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Could climate change make humans go extinct?

Could climate change make humans go extinct?

There's good news and bad news.

The impacts of climate change are here with soaring temperatures, stronger hurricanes, intensified floods and a longer and more severe wildfire season. Scientists warn that ignoring climate change will yield "untold suffering" for humanity. But if things are going to get that much worse, could climate change make humans go extinct?

Scientists predict a range of devastating scenarios if climate change is not kept under control, but if we just consider the direct impacts, then there's some good news; it's unlikely to cause our extinction.

"There is no evidence of climate change scenarios that would render human beings extinct," Michael Mann, a distinguished professor of atmospheric science at Penn State and author of "The New Climate War: The Fight to Take Back Our Planet" (PublicAffairs, 2021), told Live Science in an email.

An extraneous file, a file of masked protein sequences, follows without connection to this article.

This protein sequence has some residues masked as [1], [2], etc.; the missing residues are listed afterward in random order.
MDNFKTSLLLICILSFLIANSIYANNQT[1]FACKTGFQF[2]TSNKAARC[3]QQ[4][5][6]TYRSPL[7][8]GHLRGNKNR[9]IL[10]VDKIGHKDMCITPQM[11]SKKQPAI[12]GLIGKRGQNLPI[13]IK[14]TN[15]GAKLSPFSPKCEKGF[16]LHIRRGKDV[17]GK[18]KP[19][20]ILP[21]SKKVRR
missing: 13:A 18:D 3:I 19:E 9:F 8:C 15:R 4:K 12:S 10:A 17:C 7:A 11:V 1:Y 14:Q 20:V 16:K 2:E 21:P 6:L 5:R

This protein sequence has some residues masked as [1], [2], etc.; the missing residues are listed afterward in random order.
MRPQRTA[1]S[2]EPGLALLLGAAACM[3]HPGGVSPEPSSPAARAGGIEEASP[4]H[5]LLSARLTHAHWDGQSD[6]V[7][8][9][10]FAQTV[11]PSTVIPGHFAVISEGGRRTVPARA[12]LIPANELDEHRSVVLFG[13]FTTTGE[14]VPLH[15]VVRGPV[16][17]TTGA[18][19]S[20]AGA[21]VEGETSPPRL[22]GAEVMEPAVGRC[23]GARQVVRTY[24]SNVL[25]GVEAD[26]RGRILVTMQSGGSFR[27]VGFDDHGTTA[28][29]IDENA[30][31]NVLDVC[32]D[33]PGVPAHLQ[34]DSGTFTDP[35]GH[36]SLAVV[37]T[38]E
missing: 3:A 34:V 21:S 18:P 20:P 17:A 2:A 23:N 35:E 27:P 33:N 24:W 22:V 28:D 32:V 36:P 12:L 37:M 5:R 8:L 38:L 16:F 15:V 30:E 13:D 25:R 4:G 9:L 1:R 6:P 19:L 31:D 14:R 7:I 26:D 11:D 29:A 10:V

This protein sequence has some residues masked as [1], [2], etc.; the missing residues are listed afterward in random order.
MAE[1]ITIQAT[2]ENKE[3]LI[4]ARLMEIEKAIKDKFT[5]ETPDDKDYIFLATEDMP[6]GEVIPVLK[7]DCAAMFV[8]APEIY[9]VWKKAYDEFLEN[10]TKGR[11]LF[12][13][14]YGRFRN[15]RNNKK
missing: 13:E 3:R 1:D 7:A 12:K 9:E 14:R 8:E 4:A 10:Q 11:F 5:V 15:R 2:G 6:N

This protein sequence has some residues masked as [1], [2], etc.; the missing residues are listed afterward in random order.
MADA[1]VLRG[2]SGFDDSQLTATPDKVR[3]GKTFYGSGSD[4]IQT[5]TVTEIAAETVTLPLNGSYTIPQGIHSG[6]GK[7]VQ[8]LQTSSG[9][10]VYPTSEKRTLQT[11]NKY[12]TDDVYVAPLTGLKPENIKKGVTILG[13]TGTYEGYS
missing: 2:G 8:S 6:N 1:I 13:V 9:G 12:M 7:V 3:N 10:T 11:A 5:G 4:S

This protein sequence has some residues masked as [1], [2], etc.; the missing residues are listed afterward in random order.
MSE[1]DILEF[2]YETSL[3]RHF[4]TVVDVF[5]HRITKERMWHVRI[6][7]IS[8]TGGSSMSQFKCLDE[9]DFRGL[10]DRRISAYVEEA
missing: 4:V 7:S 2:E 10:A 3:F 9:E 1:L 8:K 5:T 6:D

It's possible that climate change will still threaten the lives of hundreds of millions of people, such as by leading to food and water scarcity, which has the potential to trigger a societal collapse and set the stage for global conflict.

Too hot to handle?

Humans are increasing the amount of greenhouse gases, such as carbon dioxide and methane, in the atmosphere through the burning of fossil fuels and other activities. These gases trap and hold heat from the sun, causing global temperatures to rise and the climate to change much faster than it otherwise would, putting humanity on a dangerous path.

A runaway greenhouse effect is probably the only way climate change impacts could directly cause human extinction, according to Luke Kemp, a research associate at the Centre for the Study of Existential Risk at the University of Cambridge in the United Kingdom. This effect happens when a planet is caught in an unstoppable, positive feedback loop of warming and absorbs more heat than it loses, until the planet's oceans evaporate and it can no longer sustain life.